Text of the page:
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Swedes in Kansas

Kansas has been home to many people of Swedish ancestry. Small numbers of Swedes began to settle the central part of Kansas Territory before the civil War. However, large groups began to emigrate to what was by then the state of Kansas in the late 1860s. This wave of emigration was partially driven by a famine in Sweden. Between 1870 and 1880 the number of Swedish-born Kansans increased significantly. By 1890 there were 17,096 residents of Kansas who had been born in Sweden.

The first significant settlement of Swedes in Kansas Territory made their home in the Blue River valley, north of present-day Manhattan. They named their community Mariadahl in honor of the mother of the first settlers. After statehood, the most concentrated area of Swedish settlement was in the Smoky Hill River valley of central Kansas. The first Swede, Anders Bengtson Carlgren, arrived in 1864. He persuaded several young Swedes to file claims for land in the area, which is now Lindsborg.

Immigration companies in eastern cities placed agents in Europe to encourage settlement in the American West. Some Swedes came to Kansas because of such promotions. The railroads also encouraged Scandinavian immigration. The Santa Fe and the Kansas pacific railroads both developed Swedish publications to promote Kansas as a good place to settle.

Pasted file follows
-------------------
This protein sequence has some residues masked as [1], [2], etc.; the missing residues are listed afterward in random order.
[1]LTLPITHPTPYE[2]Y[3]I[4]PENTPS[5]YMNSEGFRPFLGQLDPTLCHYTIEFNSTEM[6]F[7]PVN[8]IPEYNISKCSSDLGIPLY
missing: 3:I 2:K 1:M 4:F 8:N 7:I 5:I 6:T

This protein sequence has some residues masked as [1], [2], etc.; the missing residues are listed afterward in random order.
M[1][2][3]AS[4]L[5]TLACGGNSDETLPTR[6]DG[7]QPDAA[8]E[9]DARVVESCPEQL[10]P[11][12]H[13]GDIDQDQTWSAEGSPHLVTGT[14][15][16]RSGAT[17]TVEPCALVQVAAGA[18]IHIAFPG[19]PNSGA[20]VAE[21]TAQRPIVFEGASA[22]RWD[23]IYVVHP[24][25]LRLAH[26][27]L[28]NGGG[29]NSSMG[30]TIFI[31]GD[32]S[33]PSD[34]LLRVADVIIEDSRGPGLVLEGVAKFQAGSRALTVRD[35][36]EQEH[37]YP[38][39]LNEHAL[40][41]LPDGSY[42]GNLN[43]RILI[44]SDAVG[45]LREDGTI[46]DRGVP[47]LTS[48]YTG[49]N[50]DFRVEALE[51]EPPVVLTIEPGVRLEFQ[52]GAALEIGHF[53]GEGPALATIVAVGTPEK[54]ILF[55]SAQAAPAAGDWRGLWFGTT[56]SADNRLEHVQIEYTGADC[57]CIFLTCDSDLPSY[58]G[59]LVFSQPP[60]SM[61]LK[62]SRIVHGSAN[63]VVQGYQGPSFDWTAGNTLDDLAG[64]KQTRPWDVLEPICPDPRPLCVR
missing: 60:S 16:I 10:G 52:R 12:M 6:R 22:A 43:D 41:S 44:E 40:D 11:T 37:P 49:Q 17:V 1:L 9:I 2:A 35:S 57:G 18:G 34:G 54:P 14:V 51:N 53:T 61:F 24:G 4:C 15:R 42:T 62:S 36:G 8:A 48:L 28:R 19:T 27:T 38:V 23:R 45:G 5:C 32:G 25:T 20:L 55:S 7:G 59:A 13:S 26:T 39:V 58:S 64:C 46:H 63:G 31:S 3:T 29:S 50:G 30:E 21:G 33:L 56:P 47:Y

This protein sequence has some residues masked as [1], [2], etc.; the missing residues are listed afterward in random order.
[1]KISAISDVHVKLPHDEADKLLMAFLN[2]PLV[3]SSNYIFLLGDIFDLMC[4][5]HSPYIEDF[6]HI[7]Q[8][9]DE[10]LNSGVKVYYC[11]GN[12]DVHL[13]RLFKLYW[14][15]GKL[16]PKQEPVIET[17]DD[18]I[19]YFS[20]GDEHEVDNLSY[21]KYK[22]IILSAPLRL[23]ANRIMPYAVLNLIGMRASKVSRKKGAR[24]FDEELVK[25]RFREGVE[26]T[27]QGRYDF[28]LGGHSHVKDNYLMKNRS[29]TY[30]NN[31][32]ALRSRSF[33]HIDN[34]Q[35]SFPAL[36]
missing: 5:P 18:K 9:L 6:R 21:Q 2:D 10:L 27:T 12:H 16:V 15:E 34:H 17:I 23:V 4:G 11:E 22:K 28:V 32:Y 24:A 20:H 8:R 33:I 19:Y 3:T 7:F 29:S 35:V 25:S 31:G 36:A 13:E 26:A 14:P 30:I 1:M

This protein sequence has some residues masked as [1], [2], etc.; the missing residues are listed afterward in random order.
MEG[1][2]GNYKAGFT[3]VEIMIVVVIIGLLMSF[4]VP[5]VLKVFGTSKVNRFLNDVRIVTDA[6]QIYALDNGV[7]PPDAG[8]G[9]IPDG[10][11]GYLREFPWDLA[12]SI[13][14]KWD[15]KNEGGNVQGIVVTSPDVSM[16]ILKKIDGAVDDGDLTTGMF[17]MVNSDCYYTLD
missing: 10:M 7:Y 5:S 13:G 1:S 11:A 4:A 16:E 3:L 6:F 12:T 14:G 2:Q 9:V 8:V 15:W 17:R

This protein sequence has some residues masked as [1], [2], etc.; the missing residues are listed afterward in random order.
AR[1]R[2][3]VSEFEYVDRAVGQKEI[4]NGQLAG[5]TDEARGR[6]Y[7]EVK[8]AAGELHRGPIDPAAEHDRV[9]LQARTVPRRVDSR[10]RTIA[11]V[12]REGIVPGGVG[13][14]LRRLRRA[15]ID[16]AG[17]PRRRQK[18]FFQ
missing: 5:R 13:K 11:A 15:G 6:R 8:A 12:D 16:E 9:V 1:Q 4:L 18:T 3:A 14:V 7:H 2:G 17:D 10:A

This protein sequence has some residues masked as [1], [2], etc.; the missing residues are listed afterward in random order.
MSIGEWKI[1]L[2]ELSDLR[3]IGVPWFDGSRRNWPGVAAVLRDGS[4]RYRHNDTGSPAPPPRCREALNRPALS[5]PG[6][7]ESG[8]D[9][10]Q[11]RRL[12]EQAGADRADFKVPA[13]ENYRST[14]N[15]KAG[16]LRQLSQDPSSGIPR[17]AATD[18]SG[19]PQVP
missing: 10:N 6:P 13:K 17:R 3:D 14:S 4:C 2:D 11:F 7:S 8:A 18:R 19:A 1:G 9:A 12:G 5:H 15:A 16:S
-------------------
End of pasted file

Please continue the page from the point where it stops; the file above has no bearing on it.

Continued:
Many Swedes came to Kansas through the work of Swedish land companies. The First Swedish Agrilcultaral Company of McPherson County, Kansas, was organized in Chicago in 1868. The purpose of the land company was to settle Swedes in a single community with a strong religious focus. The company purchased land in southern Saline and northern McPherson counties from the Kansas Pacific Railway. Settlement in central Kansas was then promoted among Swedish emigrants who could purchase land from the company. Other land companies similarly engaged in the promotion of Kansas among Swedes. The area around Scandia in the Republican River valley was settled through such organized activity.

Swedish immigration has also existed in other parts of the state in a less organized pattern. Marshall, Clay, Allen, Wilson, Pawnee, Morris, Osage, Wallace, Logan, Decatur, Trego, and Rawlins counties all have seen significant Swedish immigration over the years. Noticeable populations of Swedes reside in the cities of Manhattan, Hutchinson, Topeka, Kansas City, and Salina.

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Entry: Swedes in Kansas

Author: Kansas Historical Society

Author information: The Kansas Historical Society is a state agency charged with actively safeguarding and sharing the state's history.

Date Created: March 2011

Date Modified: December 2017

The author of this article is solely responsible for its content.